I like answering questions with questions. Maybe it's because I'm Jewish. I grew up with dialogues that went like this:
Me: How's the weather down there?
Granny Belle: How else could the weather be in Florida in the middle of July?
Me: So, how have you been?
Uncle Nat: Why do you ask?
Me: How's your family?
Aunt Vivian: Compared to whom?
I'd like to think I answer questions with questions because I'm trying to follow the example of Jesus. Isn't it uncanny how often our Lord answered a question with a question?
When a rich man asked Jesus, "Good teacher, what must I do to inherit eternal life?" Jesus responded, "Why do you call me good?" (Mark 10:17-18). When religious leaders asked him if it was right to pay taxes, he asked whose portrait was on the coin (Matt. 22:17-20). When the Pharisees were "looking for a reason to accuse him" and asked him "Is it lawful to heal on the Sabbath?" Jesus' response was a question, "If any of you has a sheep, and it falls into a pit on the Sabbath, will you not lift it out?" (Matt. 12:9-12).
But the most likely reason for my use of questions instead of answers is that I'm tired. After years of answering questions that non-believers posed to me, I'm simply tired of seeing that an answer is not really what they want.
There have been times (far too many of them, I'm afraid) when I have answered a question with what I knew was a biblically accurate, logically sound answer, only to see the questioner shrug his shoulders. It was as if he now had more confirmation that Christians really are simpletons.
Instead of my answer moving him closer to salvation, it pushed him further away. Rather than engaging his mind or urging him to consider an alternate perspective, my answer gave him ammunition for future attacks against the gospel. So, I've started answering questions with questions and have gotten far better results.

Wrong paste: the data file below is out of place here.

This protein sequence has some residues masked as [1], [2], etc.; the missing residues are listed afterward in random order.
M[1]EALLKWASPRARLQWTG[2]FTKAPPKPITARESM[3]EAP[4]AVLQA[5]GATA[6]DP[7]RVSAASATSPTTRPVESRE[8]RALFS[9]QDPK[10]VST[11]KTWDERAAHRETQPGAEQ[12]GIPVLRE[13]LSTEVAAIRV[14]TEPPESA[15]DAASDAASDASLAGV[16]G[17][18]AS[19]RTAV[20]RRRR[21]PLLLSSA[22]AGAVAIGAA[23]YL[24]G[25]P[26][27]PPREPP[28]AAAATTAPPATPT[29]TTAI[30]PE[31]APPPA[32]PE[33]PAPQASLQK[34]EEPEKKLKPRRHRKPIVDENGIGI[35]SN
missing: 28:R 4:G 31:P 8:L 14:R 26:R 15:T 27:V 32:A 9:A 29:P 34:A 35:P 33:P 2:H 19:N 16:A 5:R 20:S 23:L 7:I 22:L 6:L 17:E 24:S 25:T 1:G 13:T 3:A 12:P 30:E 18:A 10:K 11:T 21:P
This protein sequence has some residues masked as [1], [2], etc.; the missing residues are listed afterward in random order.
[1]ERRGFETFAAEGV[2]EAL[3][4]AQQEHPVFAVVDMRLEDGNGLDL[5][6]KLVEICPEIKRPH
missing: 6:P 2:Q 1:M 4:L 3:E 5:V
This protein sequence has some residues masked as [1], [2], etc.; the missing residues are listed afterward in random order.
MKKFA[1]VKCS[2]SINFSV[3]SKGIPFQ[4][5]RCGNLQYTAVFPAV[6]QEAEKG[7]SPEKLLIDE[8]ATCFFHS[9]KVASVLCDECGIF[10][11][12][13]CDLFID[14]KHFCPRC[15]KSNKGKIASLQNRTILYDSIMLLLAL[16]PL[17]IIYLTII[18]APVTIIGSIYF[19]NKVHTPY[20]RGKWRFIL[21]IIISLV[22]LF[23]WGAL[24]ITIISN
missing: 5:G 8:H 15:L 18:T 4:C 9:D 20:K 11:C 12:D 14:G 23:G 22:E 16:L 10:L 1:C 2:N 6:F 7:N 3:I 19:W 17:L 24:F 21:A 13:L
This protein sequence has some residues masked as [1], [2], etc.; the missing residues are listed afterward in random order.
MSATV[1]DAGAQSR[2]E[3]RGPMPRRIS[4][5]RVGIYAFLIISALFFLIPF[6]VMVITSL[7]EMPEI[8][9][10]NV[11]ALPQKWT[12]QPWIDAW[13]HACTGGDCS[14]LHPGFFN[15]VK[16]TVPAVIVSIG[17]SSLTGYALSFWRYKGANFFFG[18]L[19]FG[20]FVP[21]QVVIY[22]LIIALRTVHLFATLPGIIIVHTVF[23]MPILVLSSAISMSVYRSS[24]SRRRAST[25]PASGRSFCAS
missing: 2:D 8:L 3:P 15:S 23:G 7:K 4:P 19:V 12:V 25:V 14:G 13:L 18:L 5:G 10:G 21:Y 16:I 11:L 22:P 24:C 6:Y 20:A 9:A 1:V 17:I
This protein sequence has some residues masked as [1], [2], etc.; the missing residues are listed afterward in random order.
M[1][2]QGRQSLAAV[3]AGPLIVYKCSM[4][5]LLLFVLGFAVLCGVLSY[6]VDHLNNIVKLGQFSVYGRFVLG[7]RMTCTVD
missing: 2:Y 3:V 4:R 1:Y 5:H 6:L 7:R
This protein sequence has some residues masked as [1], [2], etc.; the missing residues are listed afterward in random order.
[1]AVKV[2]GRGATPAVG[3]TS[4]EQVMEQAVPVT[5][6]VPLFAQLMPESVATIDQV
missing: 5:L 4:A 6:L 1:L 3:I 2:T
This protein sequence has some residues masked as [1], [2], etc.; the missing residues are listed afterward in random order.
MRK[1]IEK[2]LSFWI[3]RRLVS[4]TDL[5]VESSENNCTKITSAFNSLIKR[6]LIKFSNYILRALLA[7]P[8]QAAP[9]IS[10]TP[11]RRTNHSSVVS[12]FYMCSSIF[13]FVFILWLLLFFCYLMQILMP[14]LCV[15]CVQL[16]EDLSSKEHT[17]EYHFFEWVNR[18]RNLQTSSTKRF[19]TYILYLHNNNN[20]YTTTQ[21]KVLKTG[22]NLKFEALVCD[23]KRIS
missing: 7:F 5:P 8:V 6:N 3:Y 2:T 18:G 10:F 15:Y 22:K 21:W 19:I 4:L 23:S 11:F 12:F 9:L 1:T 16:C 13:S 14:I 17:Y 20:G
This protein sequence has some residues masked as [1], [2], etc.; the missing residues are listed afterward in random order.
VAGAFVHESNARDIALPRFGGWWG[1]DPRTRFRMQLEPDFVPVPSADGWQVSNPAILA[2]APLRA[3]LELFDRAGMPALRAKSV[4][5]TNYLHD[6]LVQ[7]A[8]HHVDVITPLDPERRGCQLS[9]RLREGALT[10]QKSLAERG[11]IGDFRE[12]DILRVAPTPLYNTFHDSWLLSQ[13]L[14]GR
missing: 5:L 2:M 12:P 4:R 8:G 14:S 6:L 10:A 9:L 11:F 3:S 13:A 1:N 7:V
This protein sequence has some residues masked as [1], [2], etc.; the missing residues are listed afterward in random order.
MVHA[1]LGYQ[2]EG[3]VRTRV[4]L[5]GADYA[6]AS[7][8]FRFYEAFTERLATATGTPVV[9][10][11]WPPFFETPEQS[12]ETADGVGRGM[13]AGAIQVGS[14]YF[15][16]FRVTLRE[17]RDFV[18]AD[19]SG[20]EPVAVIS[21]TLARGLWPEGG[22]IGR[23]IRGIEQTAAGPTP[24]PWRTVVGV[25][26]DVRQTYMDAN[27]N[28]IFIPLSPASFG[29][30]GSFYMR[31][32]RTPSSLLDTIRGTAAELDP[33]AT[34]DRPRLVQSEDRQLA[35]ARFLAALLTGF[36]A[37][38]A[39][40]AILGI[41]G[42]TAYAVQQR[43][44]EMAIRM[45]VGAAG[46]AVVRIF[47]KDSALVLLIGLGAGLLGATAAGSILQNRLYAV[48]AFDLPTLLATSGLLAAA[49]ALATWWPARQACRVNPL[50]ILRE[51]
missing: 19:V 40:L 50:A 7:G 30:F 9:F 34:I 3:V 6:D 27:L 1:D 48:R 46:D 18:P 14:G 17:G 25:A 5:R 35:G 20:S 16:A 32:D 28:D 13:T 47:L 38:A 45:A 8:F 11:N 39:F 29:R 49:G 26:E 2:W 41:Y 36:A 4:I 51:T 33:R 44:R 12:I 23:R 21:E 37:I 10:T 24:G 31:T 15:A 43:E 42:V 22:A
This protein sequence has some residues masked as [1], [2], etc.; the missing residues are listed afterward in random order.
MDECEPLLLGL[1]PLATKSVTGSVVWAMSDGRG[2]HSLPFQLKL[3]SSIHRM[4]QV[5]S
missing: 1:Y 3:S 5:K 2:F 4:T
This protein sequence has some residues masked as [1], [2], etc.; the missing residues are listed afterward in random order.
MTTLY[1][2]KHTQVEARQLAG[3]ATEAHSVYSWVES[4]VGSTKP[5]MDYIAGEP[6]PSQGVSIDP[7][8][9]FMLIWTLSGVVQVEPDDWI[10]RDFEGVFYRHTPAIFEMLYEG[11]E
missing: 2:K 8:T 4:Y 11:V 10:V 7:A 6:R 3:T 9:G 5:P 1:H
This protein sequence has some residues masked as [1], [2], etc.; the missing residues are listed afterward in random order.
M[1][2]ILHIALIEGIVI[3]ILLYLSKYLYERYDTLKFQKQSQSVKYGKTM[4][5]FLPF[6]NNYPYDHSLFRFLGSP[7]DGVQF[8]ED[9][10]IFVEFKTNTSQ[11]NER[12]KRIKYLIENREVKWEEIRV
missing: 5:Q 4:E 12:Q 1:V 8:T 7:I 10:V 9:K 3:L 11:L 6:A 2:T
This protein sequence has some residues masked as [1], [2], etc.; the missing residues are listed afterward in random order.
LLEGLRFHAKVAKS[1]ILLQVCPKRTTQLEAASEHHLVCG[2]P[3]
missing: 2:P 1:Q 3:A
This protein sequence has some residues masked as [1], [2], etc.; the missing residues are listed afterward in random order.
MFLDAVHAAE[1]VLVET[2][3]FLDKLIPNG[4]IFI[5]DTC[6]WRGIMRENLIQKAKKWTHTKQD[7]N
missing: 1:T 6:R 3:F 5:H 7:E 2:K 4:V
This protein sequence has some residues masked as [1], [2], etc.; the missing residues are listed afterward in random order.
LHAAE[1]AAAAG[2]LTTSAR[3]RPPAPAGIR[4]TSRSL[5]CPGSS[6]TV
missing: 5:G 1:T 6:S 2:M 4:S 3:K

As a staff member for Campus Crusade for Christ in Washington, D.C., I've had many opportunities to practice what I'm preaching here. There was the time that a team of skeptics in a student's dorm room confronted me. It was at our weekly Bible study for freshmen guys. The host of the study, in whose room we were meeting, had been telling us for weeks of his roommate's antagonistic questions. This week, the roommate showed up—along with a handful of likeminded friends.
The inevitable question arose, more as an attack than a sincere inquiry. "So, I suppose you think that people who don't agree with you, like all those sincere followers of other religions, are going to hell!"
"Do you believe in hell?" I responded.
My antagonist had probably never seriously considered the possibility of hell. He looked puzzled, perhaps because he was being challenged when he thought he was the one doing the challenging. Finally, after a long silence, he said, "No, I don't believe in hell. I think it's ridiculous." I chose to echo his word choice. "Then why are you asking me such a ridiculous question?"
I wasn't trying to be a wise guy. I simply wanted him to honestly face up to the assumptions behind his own question. His expression seemed to indicate that I had a good point.
Another questioner broke the silence: "Well, I do believe in hell. Do you think everyone who disagrees with you is going there?"
Again I questioned. "Do you think anyone goes there? Is Hitler in hell?" (Hitler has turned out to be quite a helpful, even if unlikely, ally in these kinds of discussions.)